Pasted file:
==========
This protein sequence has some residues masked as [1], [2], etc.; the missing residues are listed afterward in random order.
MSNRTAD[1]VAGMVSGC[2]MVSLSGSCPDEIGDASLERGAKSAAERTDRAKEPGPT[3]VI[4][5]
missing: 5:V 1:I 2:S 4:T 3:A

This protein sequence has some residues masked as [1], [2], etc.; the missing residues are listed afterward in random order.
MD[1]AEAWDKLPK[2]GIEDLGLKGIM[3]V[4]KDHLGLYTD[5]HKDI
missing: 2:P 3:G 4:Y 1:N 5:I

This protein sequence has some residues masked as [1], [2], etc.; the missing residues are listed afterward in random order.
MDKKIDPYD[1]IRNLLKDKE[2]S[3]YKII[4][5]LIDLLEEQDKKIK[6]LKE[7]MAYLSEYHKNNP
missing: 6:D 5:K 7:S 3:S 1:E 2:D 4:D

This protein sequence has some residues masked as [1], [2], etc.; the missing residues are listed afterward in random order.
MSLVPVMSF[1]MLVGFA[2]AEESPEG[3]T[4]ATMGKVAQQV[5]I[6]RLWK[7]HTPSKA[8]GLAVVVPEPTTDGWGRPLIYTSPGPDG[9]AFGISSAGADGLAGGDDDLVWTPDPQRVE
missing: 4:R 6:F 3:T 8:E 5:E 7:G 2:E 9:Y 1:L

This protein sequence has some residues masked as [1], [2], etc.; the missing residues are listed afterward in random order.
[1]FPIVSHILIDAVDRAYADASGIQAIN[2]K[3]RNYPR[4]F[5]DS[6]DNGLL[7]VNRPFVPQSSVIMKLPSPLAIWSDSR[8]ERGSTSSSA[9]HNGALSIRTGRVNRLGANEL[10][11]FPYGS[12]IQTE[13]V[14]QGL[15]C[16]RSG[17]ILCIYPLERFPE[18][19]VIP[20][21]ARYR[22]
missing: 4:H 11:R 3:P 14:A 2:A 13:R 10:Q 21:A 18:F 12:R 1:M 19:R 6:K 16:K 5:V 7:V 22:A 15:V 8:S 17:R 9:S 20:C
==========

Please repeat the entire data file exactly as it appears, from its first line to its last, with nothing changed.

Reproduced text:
This protein sequence has some residues masked as [1], [2], etc.; the missing residues are listed afterward in random order.
MSNRTAD[1]VAGMVSGC[2]MVSLSGSCPDEIGDASLERGAKSAAERTDRAKEPGPT[3]VI[4][5]
missing: 5:V 1:I 2:S 4:T 3:A

This protein sequence has some residues masked as [1], [2], etc.; the missing residues are listed afterward in random order.
MD[1]AEAWDKLPK[2]GIEDLGLKGIM[3]V[4]KDHLGLYTD[5]HKDI
missing: 2:P 3:G 4:Y 1:N 5:I

This protein sequence has some residues masked as [1], [2], etc.; the missing residues are listed afterward in random order.
MDKKIDPYD[1]IRNLLKDKE[2]S[3]YKII[4][5]LIDLLEEQDKKIK[6]LKE[7]MAYLSEYHKNNP
missing: 6:D 5:K 7:S 3:S 1:E 2:D 4:D

This protein sequence has some residues masked as [1], [2], etc.; the missing residues are listed afterward in random order.
MSLVPVMSF[1]MLVGFA[2]AEESPEG[3]T[4]ATMGKVAQQV[5]I[6]RLWK[7]HTPSKA[8]GLAVVVPEPTTDGWGRPLIYTSPGPDG[9]AFGISSAGADGLAGGDDDLVWTPDPQRVE
missing: 4:R 6:F 3:T 8:E 5:E 7:G 2:E 9:Y 1:L

This protein sequence has some residues masked as [1], [2], etc.; the missing residues are listed afterward in random order.
[1]FPIVSHILIDAVDRAYADASGIQAIN[2]K[3]RNYPR[4]F[5]DS[6]DNGLL[7]VNRPFVPQSSVIMKLPSPLAIWSDSR[8]ERGSTSSSA[9]HNGALSIRTGRVNRLGANEL[10][11]FPYGS[12]IQTE[13]V[14]QGL[15]C[16]RSG[17]ILCIYPLERFPE[18][19]VIP[20][21]ARYR[22]
missing: 4:H 11:R 3:P 14:A 2:A 13:R 10:Q 21:A 18:F 12:R 1:M 19:R 6:K 16:K 5:V 7:V 22:A 15:V 8:S 17:R 9:S 20:C